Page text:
Skip to content

Some like it HOT

Published 01 Mar 2022 by Gail Holt (volunteer)

My husband Rex and I recently did 3 weeks caretaking over Christmas/New Year at Eurardy Reserve in WA’s mid-west region. It had been 5 years since we had last been to Eurardy, and we were both impressed with how much work the new Reserve Manager, Sam Fischer, has already done around the property. We also checked out the extensive reveg areas that have been a huge and ambitious program of works at Eurardy over the last couple of years.

We knew it would be hot at this time of year but were unprepared for the heatwave we had during our stay.

It was 45º the day we arrived, 45º the day we left, and lurching between 40º and 50º every day of our stay except for 3 days towards the end that were only in the balmy low 30s. Whew!

Our daily routine began with a weather check, and logging in to the Field Safety System. On almost every day of our stay the fire weather warning for our area was either ‘catastrophic’ or ‘extreme’, which limited movement on the property and what outdoor tasks we could tackle. 

Just to be sure, on most mornings I used to go out very early and check the sky in all directions for any signs of smoke, check wind direction, and have a good old sniff to see if I could smell any smoke on the wind as well. No harm in being vigilant!

We quickly settled into a work schedule that began very early in the morning to take advantage of the coolest part of the day. We also became creative with the resources we had on hand - for example the chooks needed a bit of TLC in this heat, they were looking pretty heat-stressed, so I started storing their drinking water in large containers in the cool air-conditioned solar power battery room near their shed, and used this cool water to fill their chook house drinking bucket.

Rex rolled his eyes a bit but I also did a mid-day run to put ice blocks (and sometimes some slices of cucumber!) into the chook's drinking water. You may laugh, but I did keep getting eggs even in the extreme heat which was pretty amazing!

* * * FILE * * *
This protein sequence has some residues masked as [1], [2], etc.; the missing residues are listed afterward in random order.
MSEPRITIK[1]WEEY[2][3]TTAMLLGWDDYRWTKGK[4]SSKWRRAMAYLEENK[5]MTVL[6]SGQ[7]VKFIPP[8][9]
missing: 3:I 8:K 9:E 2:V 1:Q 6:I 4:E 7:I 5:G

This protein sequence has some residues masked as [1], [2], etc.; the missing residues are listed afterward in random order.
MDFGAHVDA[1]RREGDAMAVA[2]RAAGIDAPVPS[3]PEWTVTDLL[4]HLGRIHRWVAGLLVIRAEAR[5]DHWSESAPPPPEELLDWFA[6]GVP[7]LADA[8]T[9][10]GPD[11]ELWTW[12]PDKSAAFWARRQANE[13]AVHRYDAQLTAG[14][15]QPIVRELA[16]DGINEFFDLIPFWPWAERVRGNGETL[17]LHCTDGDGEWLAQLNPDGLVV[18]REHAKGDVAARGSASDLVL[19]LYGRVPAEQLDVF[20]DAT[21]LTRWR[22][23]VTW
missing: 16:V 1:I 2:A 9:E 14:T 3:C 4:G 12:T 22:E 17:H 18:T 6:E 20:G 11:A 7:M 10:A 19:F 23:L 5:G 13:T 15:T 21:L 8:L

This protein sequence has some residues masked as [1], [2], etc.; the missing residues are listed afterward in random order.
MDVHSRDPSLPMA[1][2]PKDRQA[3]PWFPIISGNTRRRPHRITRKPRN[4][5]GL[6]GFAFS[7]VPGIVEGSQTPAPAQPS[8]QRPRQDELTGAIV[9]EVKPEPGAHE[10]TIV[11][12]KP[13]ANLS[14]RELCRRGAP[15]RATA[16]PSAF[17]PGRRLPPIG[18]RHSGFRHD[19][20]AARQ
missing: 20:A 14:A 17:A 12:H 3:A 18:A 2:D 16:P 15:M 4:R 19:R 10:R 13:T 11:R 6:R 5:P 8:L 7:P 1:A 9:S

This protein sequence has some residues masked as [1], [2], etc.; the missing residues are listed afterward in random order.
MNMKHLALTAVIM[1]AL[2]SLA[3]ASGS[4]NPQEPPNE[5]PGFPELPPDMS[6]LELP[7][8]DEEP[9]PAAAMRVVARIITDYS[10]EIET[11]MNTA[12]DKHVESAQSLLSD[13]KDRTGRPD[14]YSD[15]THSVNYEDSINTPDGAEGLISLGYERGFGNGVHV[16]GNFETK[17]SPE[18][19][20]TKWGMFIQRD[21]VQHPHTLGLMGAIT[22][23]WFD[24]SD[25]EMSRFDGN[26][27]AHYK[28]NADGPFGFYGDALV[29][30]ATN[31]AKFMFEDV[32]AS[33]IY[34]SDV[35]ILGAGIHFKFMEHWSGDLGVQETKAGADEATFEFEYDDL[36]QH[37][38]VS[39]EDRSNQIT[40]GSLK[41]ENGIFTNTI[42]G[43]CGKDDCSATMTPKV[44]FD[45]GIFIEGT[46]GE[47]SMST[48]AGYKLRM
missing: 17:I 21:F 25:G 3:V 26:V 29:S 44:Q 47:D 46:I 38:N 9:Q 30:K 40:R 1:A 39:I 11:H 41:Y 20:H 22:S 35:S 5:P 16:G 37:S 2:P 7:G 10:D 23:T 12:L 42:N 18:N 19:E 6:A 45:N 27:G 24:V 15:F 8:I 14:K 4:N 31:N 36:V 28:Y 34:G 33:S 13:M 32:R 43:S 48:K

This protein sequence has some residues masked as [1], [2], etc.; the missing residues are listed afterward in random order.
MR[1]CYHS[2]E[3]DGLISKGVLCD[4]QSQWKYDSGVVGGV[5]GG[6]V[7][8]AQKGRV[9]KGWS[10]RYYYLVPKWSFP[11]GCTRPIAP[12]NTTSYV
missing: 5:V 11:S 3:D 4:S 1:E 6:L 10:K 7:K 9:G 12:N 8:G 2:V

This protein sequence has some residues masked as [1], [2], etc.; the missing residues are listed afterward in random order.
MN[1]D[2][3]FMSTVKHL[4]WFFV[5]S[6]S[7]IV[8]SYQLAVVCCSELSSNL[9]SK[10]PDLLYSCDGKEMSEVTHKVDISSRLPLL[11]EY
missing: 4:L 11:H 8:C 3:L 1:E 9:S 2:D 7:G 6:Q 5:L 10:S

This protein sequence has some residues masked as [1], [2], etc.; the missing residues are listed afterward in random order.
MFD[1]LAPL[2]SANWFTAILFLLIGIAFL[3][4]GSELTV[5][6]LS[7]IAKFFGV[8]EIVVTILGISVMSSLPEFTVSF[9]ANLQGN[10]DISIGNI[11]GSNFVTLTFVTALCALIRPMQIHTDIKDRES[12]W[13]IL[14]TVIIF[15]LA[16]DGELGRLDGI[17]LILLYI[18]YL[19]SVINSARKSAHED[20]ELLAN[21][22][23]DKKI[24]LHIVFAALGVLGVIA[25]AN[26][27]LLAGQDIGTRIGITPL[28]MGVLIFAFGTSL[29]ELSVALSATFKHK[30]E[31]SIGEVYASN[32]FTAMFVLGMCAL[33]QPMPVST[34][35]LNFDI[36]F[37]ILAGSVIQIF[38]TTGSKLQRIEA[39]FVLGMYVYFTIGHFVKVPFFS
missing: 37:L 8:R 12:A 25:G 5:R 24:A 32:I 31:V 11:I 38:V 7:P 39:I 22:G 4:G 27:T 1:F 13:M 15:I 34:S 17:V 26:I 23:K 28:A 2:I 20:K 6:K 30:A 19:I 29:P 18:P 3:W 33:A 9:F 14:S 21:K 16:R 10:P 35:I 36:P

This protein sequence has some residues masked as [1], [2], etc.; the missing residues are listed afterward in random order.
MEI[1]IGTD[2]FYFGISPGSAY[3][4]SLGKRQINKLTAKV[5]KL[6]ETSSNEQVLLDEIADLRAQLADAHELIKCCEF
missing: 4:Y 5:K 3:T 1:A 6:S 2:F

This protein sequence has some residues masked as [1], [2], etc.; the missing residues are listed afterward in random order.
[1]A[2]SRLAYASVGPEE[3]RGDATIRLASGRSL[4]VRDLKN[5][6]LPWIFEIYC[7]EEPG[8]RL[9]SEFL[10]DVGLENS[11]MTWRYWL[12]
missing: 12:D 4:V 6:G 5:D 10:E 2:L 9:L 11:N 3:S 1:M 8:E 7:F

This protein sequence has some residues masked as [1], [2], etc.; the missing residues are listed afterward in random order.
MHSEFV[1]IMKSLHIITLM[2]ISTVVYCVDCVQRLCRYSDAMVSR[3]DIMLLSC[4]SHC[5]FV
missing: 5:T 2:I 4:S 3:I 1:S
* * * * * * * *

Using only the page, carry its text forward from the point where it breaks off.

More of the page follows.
One day I was surprised to find a bird in the chook house which I thought was a Bush Stone Curlew - it must have come in for water and/or food. It stayed all afternoon but flew out in the evening when I put the chooks to bed. The next morning at 4am I heard its eerie, mournful call echoing in the distance. I’ve never actually seen a Curlew before, and as I managed to get a photo I sent it off to our ecologist Ben Parkhurst to ID. He confirmed that indeed it was a Curlew and also told us that they are not common around Eurardy.

The extreme heat brought a lot of birds in to the water troughs. It also killed some budgies that simply fell out of the tree dead, so I set up an extra water bath in our yard for the smaller birds, on the ground in the shade under the tree.

I was rewarded by seeing loads of birds come in to have a bath and drink, including Pied Butcher Birds, beautiful Blue Breasted Fairy-wrens (or Variegated Fairy-wrens, not sure), budgies, honeyeaters, Magpie Larks, and I even saw the local Brown Goshawk just standing in the middle of the bath! 

The outside tall water trough was constantly in use by the regulars - tall Emus, Red-tailed Black Cockatoos, Mulga Parrots, Ringnecks, Galahs, Crested Pigeons, honeyeaters, goshawks, Zebra Finches and Black-faced Cuckoo Shrikes.

During our stay we took the opportunity to drive up to Hamelin Reserve to have lunch with Reserve Managers Ken and Michelle Judd. It was great to catch up with them, hear all their news and plans, and see all the fantastic work they continue to do on reserve.

The extreme heat limited the hours that we could effectively work each day - after about 11am it was just too hot to work outside, even in the shade.  The catastrophic and extreme fire weather warnings also limited the type of work we could undertake, but despite this we were happy to have completed the main jobs listed on the worksheet, and the chooks all survived! 

Sam and his partner Stella arrived back from a well-deserved holiday and it was lovely to finally meet them and chat in person. Then it was exit handover and back home.